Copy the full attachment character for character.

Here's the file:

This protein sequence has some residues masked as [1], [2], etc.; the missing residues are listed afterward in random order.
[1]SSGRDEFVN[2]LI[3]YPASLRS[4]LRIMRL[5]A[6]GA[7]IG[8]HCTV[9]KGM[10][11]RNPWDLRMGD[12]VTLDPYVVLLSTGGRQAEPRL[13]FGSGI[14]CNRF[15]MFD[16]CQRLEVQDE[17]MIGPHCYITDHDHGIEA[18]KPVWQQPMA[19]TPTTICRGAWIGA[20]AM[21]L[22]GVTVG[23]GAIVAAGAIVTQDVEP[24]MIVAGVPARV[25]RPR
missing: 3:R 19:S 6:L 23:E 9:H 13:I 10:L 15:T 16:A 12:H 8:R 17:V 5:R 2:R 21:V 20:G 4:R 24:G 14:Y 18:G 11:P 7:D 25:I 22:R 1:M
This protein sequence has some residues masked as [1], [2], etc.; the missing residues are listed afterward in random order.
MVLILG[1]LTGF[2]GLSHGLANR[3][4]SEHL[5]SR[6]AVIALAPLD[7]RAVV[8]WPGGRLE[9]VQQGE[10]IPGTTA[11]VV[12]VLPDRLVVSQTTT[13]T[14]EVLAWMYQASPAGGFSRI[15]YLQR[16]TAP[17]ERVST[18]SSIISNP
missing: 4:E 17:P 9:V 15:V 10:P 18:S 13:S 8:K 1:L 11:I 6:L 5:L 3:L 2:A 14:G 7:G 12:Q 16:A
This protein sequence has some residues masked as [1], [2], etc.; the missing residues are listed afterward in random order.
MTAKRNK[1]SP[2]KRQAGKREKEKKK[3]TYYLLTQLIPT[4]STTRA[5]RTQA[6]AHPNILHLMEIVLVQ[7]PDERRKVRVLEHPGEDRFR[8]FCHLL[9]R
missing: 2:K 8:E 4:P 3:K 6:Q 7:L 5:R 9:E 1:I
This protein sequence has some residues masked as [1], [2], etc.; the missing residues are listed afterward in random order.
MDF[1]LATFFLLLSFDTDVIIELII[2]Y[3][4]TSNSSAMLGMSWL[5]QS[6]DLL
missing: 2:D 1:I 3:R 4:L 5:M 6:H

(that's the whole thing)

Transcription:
This protein sequence has some residues masked as [1], [2], etc.; the missing residues are listed afterward in random order.
[1]SSGRDEFVN[2]LI[3]YPASLRS[4]LRIMRL[5]A[6]GA[7]IG[8]HCTV[9]KGM[10][11]RNPWDLRMGD[12]VTLDPYVVLLSTGGRQAEPRL[13]FGSGI[14]CNRF[15]MFD[16]CQRLEVQDE[17]MIGPHCYITDHDHGIEA[18]KPVWQQPMA[19]TPTTICRGAWIGA[20]AM[21]L[22]GVTVG[23]GAIVAAGAIVTQDVEP[24]MIVAGVPARV[25]RPR
missing: 3:R 19:S 6:L 23:E 9:H 13:I 10:L 15:T 16:A 12:H 8:R 17:V 5:R 2:R 21:V 20:G 4:R 24:G 14:Y 18:G 11:P 7:D 25:I 22:R 1:M
This protein sequence has some residues masked as [1], [2], etc.; the missing residues are listed afterward in random order.
MVLILG[1]LTGF[2]GLSHGLANR[3][4]SEHL[5]SR[6]AVIALAPLD[7]RAVV[8]WPGGRLE[9]VQQGE[10]IPGTTA[11]VV[12]VLPDRLVVSQTTT[13]T[14]EVLAWMYQASPAGGFSRI[15]YLQR[16]TAP[17]ERVST[18]SSIISNP
missing: 4:E 17:P 9:V 15:V 10:P 18:S 13:S 8:K 1:L 11:I 6:L 5:L 3:L 2:A 14:G 7:G 12:Q 16:A
This protein sequence has some residues masked as [1], [2], etc.; the missing residues are listed afterward in random order.
MTAKRNK[1]SP[2]KRQAGKREKEKKK[3]TYYLLTQLIPT[4]STTRA[5]RTQA[6]AHPNILHLMEIVLVQ[7]PDERRKVRVLEHPGEDRFR[8]FCHLL[9]R
missing: 2:K 8:E 4:P 3:K 6:Q 7:L 5:R 9:E 1:I
This protein sequence has some residues masked as [1], [2], etc.; the missing residues are listed afterward in random order.
MDF[1]LATFFLLLSFDTDVIIELII[2]Y[3][4]TSNSSAMLGMSWL[5]QS[6]DLL
missing: 2:D 1:I 3:R 4:L 5:M 6:H